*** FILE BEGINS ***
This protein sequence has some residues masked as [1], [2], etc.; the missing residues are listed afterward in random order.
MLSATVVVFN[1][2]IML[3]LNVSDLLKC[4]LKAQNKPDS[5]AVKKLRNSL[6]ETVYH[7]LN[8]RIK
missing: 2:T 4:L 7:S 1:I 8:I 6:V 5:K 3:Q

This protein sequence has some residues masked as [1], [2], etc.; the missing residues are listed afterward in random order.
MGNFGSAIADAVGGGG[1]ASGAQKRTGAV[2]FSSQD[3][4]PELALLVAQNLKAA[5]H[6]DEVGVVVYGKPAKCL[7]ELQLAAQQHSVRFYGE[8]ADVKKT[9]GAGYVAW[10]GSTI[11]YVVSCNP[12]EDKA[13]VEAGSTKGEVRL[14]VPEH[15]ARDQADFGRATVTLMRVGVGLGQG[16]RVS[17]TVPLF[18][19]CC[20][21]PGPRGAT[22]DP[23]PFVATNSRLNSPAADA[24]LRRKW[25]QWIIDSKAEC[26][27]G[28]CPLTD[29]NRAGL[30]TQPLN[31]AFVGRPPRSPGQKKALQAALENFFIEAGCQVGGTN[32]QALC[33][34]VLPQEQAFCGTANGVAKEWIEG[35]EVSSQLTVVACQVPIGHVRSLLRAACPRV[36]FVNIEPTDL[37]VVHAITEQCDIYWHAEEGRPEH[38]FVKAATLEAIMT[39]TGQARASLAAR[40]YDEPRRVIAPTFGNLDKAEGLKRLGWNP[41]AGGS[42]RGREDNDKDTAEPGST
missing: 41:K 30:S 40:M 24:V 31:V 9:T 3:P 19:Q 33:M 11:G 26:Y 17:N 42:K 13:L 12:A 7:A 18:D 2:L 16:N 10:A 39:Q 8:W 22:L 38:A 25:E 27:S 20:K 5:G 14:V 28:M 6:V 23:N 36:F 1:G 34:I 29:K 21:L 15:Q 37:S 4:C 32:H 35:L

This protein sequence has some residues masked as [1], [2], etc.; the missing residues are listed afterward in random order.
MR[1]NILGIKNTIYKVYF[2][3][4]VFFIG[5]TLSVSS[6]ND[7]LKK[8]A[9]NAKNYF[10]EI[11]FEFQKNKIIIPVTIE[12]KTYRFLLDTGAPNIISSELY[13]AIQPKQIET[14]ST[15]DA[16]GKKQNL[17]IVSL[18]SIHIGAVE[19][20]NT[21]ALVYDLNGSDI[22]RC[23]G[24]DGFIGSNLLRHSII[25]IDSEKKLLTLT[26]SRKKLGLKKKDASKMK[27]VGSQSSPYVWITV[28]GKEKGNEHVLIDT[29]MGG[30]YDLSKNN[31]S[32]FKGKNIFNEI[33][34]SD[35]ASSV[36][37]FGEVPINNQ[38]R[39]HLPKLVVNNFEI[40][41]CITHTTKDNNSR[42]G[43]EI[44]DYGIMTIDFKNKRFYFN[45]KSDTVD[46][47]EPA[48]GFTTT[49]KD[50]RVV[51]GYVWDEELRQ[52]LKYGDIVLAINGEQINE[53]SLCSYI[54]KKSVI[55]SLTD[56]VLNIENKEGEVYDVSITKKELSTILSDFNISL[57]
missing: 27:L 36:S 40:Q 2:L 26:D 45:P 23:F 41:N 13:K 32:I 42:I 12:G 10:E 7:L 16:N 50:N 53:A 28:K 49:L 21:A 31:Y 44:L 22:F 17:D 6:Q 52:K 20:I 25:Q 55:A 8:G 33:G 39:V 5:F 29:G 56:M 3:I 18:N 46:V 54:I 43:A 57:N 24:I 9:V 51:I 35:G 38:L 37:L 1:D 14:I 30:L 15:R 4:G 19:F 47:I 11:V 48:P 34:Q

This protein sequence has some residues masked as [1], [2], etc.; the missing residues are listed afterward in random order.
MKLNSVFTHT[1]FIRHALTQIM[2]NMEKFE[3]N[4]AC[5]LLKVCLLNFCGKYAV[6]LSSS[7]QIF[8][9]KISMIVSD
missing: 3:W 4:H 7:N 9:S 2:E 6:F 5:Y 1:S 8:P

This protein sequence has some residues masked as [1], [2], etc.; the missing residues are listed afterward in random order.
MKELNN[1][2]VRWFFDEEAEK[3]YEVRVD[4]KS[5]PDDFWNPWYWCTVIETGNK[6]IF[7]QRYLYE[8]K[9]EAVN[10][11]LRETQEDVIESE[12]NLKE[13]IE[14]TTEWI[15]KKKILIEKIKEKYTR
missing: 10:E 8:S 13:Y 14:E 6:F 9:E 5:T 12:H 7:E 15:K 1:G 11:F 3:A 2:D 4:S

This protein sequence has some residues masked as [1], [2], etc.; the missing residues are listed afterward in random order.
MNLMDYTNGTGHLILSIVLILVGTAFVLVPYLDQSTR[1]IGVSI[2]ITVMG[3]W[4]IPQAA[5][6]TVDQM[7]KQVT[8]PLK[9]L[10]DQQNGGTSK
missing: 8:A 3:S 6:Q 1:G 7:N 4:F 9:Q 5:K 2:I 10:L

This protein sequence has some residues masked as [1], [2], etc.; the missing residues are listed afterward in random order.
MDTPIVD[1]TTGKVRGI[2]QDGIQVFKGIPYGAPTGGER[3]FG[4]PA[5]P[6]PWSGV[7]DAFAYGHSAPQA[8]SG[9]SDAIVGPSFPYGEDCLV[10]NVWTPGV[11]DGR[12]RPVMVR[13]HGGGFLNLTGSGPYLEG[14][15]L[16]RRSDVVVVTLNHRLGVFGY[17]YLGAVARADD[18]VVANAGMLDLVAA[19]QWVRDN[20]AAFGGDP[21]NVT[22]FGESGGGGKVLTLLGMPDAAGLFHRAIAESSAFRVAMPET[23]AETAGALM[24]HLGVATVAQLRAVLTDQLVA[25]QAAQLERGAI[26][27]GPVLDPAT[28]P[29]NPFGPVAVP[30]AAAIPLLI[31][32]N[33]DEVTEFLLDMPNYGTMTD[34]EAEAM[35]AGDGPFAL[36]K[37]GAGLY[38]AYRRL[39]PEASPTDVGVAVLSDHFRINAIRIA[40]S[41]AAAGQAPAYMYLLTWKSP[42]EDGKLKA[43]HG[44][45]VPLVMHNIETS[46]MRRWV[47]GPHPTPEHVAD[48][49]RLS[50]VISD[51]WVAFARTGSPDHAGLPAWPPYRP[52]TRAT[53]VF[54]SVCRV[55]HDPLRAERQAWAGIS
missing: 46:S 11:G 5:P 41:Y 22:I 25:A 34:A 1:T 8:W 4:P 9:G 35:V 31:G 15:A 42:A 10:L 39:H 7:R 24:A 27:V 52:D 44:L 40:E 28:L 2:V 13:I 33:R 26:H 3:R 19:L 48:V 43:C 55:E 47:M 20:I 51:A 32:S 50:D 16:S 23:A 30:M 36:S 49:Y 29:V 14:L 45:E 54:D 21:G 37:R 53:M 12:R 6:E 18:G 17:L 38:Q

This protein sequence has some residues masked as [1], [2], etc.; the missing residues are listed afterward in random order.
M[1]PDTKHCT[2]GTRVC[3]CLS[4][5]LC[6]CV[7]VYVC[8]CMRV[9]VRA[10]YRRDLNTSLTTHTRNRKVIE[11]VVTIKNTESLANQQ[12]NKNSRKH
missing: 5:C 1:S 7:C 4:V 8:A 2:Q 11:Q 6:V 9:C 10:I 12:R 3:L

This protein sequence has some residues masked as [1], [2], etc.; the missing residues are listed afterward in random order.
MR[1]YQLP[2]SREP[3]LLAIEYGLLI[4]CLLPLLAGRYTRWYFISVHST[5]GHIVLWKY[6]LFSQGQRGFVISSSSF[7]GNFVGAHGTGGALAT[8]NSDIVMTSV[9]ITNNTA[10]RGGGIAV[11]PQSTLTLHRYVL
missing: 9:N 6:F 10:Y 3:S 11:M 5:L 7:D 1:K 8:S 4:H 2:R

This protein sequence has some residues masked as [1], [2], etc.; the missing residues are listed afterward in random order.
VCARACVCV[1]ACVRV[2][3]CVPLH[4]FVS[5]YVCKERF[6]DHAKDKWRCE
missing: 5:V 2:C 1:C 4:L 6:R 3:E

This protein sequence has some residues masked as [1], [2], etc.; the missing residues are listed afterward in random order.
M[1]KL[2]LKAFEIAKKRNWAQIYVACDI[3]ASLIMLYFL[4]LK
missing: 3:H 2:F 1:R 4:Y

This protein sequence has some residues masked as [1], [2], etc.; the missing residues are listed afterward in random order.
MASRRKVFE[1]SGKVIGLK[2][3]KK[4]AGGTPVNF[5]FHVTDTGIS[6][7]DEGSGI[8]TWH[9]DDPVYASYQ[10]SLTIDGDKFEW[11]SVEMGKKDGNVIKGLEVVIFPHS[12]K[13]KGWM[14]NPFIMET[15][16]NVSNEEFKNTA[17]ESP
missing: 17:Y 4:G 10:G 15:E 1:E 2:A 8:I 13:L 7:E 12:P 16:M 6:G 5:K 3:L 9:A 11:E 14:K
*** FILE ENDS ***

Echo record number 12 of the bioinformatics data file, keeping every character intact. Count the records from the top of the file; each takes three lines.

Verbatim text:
This protein sequence has some residues masked as [1], [2], etc.; the missing residues are listed afterward in random order.
MASRRKVFE[1]SGKVIGLK[2][3]KK[4]AGGTPVNF[5]FHVTDTGIS[6][7]DEGSGI[8]TWH[9]DDPVYASYQ[10]SLTIDGDKFEW[11]SVEMGKKDGNVIKGLEVVIFPHS[12]K[13]KGWM[14]NPFIMET[15][16]NVSNEEFKNTA[17]ESP
missing: 17:Y 4:G 10:G 15:E 1:E 2:A 8:I 13:L 7:E 12:P 16:M 6:G 5:K 3:L 9:A 11:E 14:K